In Thailand, tribal community struggles to preserve traditional identity as modernity encroaches

Forced to adapt, many Mani people have accepted new ways, starting with government ID cards.
Yostorn Triyos
Satun, Thailand

A Mani man stands in front of a pair of traditional “thap” shelters in Satun, Thailand, March 28, 2024. [Yostorn Triyos/BenarNews]


Mani women gather wild banana leaves to use as roofs on their “thap” dwellings in Satun, Thailand, March 28, 2024. [Yostorn Triyos/BenarNews]


A man checks the fire inside his family’s “thap,” a Mani traditional shelter containing only essentials including a hearth for cooking and to repel insects, March 28, 2024. [Yostorn Triyos/BenarNews]


A Mani man uses a dart gun to hunt for food, March 28, 2024. [Yostorn Triyos/BenarNews]


A Mani woman carries herbs she collected in the forest near her home in Satun, Thailand, March 28, 2024. [Yostorn Triyos/BenarNews]


Family members sell herbs and wild taro, a root vegetable, at a roadside stall in Palian district, Trang province, Thailand, March 28, 2024. [Yostorn Triyos/BenarNews]


A Mani family lives in a less primitive home in Thung Wa district of Satun, Thailand, March 28, 2024. [Yostorn Triyos/BenarNews]


Some Mani men from Ban Huai Nan who work as laborers in a nearby city have taken to wearing pants, including blue jeans, and T-shirts, March 28, 2024. [Yostorn Triyos/BenarNews]


Mani people visit a grocery store in a nearby city where they purchase rice and condiments for their meals, March 28, 2024. [Yostorn Triyos/BenarNews]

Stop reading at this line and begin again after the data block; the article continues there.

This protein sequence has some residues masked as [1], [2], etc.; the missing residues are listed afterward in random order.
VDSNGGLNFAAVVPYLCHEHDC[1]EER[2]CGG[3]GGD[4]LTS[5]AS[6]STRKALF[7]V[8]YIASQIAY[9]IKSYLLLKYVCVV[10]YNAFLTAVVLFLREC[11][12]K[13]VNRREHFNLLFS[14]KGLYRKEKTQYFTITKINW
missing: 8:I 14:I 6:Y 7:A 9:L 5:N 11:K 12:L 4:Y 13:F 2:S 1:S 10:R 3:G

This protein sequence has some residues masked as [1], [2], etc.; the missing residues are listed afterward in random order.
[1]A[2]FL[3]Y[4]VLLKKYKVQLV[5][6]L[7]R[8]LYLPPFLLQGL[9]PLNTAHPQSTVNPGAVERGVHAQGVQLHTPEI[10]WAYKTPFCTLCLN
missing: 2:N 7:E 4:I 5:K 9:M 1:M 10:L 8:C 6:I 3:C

The shell of a donated toy truck is seen near a family’s shelter in Satun, Thailand, March 28, 2024. [Yostorn Triyos/BenarNews]


A Mani girl at Ban Khiri Wong in Satun wears a shirt donated by an activist group whose message reads “every man has equal rights,” March 28, 2024. [Yostorn Triyos/BenarNews]

In the lush forests of southern Thailand along the Malay Peninsula, the Mani people have lived in harmony with nature for generations. 

But as the modern world encroaches upon their traditional lands, members of this indigenous community find themselves grappling with the inevitable consequences of change. About 1,000 Mani people live in Thailand, where most have valid national identity cards.

“When the forest areas where we lived were declared protected, the essential factors for our livelihood became forbidden. We were forced to adapt to the modern world, starting with obtaining an ID card, which is the foundation of various rights that we should receive as Thai citizens,” said Maew, a young Mani man.

Historically, the Mani were a reclusive community, living in the depths of the forest and rarely interacting with the outside world. But as the concept of nation-states emerged, demanding the identification of every citizen, the Mani found themselves becoming outsiders among their own people.

The nearly 100 Mani who inhabit Khiri Wong, a village in Satun province, say they have seen their ability to travel to purchase food and other necessities reduced or restricted even, as their traditional way of life has disappeared in some areas.

While some Mani have adapted to the changing times – such as through obtaining Thai citizenship and getting educated – others have ventured out of the forest to seek employment and trade forest products. The once-temporary “thap” shelters, made from branches and leaves, are gradually being replaced by more permanent dwellings.

Volunteers from both public and private groups have come forward to assist Mani people in applying for government documentation, but they have hit a roadblock: Most Mani cannot communicate in Thai and use their own dialect.

In addition, some Mani groups are not interested in applying for the ID cards because unscrupulous people have taken advantage of them.


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